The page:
In a recent conference I was struck by the differences between two executives. Executive A – for he shall remain nameless- came across as a live wire. Though he was about 40 years old, data spewed forth like a machine gun. It was very evident that he had his facts and figures on his finger tips. Answers to queries were answered with confidence and they came at a well modulated speed- neither too fast nor too slow. He was alert, maintained good eye contact and made a very favorable impression.
Executive B – who shall also not be named- was a different story altogether. Although he had been on the job longer than A, he was groping for details. His answers were not fluent. They were halting and it appeared that he was straining to put things together in his mind before making a point or answering a question.
His speed of speech was relatively slow, often his eyes wandered and overall he came across as being rather dreamy and slow.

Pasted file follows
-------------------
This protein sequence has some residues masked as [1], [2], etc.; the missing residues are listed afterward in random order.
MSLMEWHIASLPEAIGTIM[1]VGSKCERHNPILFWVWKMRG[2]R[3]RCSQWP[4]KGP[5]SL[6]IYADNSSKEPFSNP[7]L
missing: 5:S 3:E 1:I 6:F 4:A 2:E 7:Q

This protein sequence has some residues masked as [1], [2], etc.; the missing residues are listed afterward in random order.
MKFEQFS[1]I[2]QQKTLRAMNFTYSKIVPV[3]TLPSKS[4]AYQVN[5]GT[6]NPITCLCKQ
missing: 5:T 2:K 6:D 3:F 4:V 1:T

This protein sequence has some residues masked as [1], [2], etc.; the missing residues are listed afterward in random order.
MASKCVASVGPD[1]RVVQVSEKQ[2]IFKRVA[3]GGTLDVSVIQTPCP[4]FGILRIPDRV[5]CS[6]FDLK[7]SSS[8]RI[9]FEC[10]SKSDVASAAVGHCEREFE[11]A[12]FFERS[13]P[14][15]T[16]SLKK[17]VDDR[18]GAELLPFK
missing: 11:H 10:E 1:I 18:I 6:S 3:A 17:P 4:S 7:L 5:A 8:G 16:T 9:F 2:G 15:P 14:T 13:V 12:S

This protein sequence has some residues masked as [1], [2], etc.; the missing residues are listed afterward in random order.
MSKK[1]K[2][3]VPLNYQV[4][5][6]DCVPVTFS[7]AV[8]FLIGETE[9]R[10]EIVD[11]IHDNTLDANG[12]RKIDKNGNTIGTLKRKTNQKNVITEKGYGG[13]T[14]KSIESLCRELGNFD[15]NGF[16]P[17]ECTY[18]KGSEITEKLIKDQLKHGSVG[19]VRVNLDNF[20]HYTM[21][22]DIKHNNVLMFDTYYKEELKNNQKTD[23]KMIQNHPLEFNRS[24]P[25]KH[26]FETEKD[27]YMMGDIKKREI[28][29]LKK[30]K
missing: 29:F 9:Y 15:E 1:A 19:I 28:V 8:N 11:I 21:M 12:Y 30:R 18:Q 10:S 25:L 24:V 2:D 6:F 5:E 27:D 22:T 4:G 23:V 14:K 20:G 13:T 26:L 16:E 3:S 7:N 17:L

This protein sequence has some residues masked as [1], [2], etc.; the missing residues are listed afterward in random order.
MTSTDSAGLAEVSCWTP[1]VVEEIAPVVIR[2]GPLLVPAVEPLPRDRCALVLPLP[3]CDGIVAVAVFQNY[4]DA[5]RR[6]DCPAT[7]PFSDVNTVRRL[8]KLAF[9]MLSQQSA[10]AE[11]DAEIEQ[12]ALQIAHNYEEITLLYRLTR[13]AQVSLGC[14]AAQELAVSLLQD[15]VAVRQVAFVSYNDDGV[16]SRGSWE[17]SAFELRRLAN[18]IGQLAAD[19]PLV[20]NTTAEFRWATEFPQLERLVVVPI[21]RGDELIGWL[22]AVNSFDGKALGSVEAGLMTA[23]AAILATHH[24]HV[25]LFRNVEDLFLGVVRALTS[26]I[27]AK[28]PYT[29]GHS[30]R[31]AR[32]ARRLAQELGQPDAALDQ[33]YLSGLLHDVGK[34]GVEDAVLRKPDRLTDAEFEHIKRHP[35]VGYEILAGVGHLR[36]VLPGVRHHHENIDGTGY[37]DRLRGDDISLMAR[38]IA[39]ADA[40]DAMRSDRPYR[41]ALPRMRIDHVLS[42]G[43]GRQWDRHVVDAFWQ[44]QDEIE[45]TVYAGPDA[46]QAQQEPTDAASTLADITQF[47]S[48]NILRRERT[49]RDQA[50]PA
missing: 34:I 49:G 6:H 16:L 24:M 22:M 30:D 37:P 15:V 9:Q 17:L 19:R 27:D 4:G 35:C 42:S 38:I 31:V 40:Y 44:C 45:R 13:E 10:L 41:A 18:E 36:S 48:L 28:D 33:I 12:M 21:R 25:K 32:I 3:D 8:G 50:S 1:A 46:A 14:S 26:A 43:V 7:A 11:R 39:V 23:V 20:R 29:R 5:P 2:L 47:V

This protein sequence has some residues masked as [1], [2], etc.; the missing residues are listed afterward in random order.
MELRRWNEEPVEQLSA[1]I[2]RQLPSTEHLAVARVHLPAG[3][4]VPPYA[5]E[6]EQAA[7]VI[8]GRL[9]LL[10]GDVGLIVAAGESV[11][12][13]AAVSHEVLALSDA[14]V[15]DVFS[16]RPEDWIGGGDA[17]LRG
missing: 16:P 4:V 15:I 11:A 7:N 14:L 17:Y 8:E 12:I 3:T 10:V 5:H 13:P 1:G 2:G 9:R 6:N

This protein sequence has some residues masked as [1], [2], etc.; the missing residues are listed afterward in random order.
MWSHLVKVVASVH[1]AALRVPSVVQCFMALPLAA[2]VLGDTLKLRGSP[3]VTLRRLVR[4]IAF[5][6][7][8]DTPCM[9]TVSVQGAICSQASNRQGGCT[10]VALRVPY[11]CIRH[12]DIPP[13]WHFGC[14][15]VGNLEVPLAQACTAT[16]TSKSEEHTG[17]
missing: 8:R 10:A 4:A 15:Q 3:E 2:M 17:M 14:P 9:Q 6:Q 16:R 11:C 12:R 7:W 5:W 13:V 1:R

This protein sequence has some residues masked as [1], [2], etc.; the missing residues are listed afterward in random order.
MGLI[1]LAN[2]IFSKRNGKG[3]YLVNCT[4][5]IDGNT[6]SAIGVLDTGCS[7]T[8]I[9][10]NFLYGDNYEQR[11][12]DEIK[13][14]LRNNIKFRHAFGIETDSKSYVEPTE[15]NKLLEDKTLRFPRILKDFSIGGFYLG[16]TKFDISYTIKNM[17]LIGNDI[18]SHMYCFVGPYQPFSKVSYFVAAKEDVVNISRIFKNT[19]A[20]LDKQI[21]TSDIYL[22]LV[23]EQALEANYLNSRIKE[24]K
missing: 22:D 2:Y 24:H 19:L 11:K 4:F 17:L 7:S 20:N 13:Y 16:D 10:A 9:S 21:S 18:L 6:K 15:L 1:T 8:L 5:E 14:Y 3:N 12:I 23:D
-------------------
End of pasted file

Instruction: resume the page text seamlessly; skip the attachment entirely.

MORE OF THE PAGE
Amongst other things, one thing that stood out was the memory of Executive A . It was by far superior to that of Executive B. Can Executive B be helped to improve his memory? He isn’t that old. He must be in his mid or late 40s. He isn’t 60 +.
Like, Executive B, is your memory playing tricks? Do you find it difficult to remember the thousands of details you are exposed to in the course of your work? Do you find it difficult to remember names, numbers or any other data- especially when you are under tension?
Like I did, you might find the material in Improving Your Memory: Tips & Techniques from Helpguide.org. useful. It has crisp and simple explanations to why we forget and what can be done to improve our memory.
Like any other form of exercise, exercising the memory can enhance its effectiveness. Executive B was advised to take up the challenge and work towards improving his memory.
Do this yourself if you sense you could have a problem. It will go a long way in improving your effectiveness.
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This is Post No: 232 of the “A Step A Day” series : To provide perspective and provoke thought to facilitate self-development across a wide spectrum of issues- big and small- crucial for executive success.